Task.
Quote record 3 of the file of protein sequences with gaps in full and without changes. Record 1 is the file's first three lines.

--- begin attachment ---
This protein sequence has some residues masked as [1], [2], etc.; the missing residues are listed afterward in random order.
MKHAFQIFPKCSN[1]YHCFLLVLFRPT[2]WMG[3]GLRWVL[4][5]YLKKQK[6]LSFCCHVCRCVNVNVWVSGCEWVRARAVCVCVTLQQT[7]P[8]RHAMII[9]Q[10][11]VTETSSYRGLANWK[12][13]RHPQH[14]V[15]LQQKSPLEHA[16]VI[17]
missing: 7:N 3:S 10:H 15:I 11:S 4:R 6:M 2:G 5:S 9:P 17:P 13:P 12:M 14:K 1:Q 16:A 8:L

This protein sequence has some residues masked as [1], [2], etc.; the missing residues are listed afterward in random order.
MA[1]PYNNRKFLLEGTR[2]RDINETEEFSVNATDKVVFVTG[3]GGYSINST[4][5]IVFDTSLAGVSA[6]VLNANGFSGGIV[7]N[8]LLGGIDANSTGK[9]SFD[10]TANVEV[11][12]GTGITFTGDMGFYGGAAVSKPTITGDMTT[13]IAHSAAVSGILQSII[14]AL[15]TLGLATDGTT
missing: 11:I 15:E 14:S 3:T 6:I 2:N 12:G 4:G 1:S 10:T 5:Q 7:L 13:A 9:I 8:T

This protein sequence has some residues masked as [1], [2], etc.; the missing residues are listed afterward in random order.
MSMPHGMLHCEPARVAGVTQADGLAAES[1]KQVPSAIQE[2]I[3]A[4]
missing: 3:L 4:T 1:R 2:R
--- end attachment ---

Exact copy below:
This protein sequence has some residues masked as [1], [2], etc.; the missing residues are listed afterward in random order.
MSMPHGMLHCEPARVAGVTQADGLAAES[1]KQVPSAIQE[2]I[3]A[4]
missing: 3:L 4:T 1:R 2:R